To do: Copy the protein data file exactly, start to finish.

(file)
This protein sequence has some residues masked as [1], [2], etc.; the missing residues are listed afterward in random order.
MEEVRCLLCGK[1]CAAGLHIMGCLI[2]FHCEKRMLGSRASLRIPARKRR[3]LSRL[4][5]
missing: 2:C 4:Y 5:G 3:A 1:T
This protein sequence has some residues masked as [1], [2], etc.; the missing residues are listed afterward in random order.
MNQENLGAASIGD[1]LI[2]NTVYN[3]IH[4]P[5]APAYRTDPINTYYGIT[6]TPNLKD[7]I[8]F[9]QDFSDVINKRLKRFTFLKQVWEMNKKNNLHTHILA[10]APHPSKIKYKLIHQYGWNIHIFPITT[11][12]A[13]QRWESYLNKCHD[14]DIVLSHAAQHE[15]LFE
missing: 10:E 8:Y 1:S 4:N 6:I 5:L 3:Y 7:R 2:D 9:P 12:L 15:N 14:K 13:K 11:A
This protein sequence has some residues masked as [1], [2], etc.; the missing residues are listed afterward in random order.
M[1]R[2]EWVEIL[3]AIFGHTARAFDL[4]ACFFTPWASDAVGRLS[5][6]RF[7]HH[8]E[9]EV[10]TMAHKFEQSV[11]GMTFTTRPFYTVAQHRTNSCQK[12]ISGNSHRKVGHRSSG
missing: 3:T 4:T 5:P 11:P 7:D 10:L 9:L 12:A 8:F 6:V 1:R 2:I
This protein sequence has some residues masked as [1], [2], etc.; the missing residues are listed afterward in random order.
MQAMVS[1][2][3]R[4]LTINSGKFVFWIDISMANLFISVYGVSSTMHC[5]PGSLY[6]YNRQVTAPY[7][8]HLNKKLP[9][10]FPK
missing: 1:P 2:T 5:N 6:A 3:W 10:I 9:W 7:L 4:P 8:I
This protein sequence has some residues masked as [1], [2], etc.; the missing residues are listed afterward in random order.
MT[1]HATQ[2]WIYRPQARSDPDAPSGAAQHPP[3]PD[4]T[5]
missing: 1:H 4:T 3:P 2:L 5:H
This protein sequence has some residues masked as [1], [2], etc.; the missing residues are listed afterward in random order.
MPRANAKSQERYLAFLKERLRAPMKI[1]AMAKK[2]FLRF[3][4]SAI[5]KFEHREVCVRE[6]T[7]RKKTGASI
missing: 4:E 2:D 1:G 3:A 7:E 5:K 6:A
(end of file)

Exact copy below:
This protein sequence has some residues masked as [1], [2], etc.; the missing residues are listed afterward in random order.
MEEVRCLLCGK[1]CAAGLHIMGCLI[2]FHCEKRMLGSRASLRIPARKRR[3]LSRL[4][5]
missing: 2:C 4:Y 5:G 3:A 1:T
This protein sequence has some residues masked as [1], [2], etc.; the missing residues are listed afterward in random order.
MNQENLGAASIGD[1]LI[2]NTVYN[3]IH[4]P[5]APAYRTDPINTYYGIT[6]TPNLKD[7]I[8]F[9]QDFSDVINKRLKRFTFLKQVWEMNKKNNLHTHILA[10]APHPSKIKYKLIHQYGWNIHIFPITT[11][12]A[13]QRWESYLNKCHD[14]DIVLSHAAQHE[15]LFE
missing: 10:E 8:Y 1:S 4:N 6:I 5:L 3:Y 7:R 2:D 9:P 12:L 15:N 14:K 13:K 11:A
This protein sequence has some residues masked as [1], [2], etc.; the missing residues are listed afterward in random order.
M[1]R[2]EWVEIL[3]AIFGHTARAFDL[4]ACFFTPWASDAVGRLS[5][6]RF[7]HH[8]E[9]EV[10]TMAHKFEQSV[11]GMTFTTRPFYTVAQHRTNSCQK[12]ISGNSHRKVGHRSSG
missing: 3:T 4:T 5:P 11:P 7:D 10:L 9:L 12:A 8:F 6:V 1:R 2:I
This protein sequence has some residues masked as [1], [2], etc.; the missing residues are listed afterward in random order.
MQAMVS[1][2][3]R[4]LTINSGKFVFWIDISMANLFISVYGVSSTMHC[5]PGSLY[6]YNRQVTAPY[7][8]HLNKKLP[9][10]FPK
missing: 1:P 2:T 5:N 6:A 3:W 10:I 9:W 7:L 4:P 8:I
This protein sequence has some residues masked as [1], [2], etc.; the missing residues are listed afterward in random order.
MT[1]HATQ[2]WIYRPQARSDPDAPSGAAQHPP[3]PD[4]T[5]
missing: 1:H 4:T 3:P 2:L 5:H
This protein sequence has some residues masked as [1], [2], etc.; the missing residues are listed afterward in random order.
MPRANAKSQERYLAFLKERLRAPMKI[1]AMAKK[2]FLRF[3][4]SAI[5]KFEHREVCVRE[6]T[7]RKKTGASI
missing: 4:E 2:D 1:G 3:A 7:E 5:K 6:A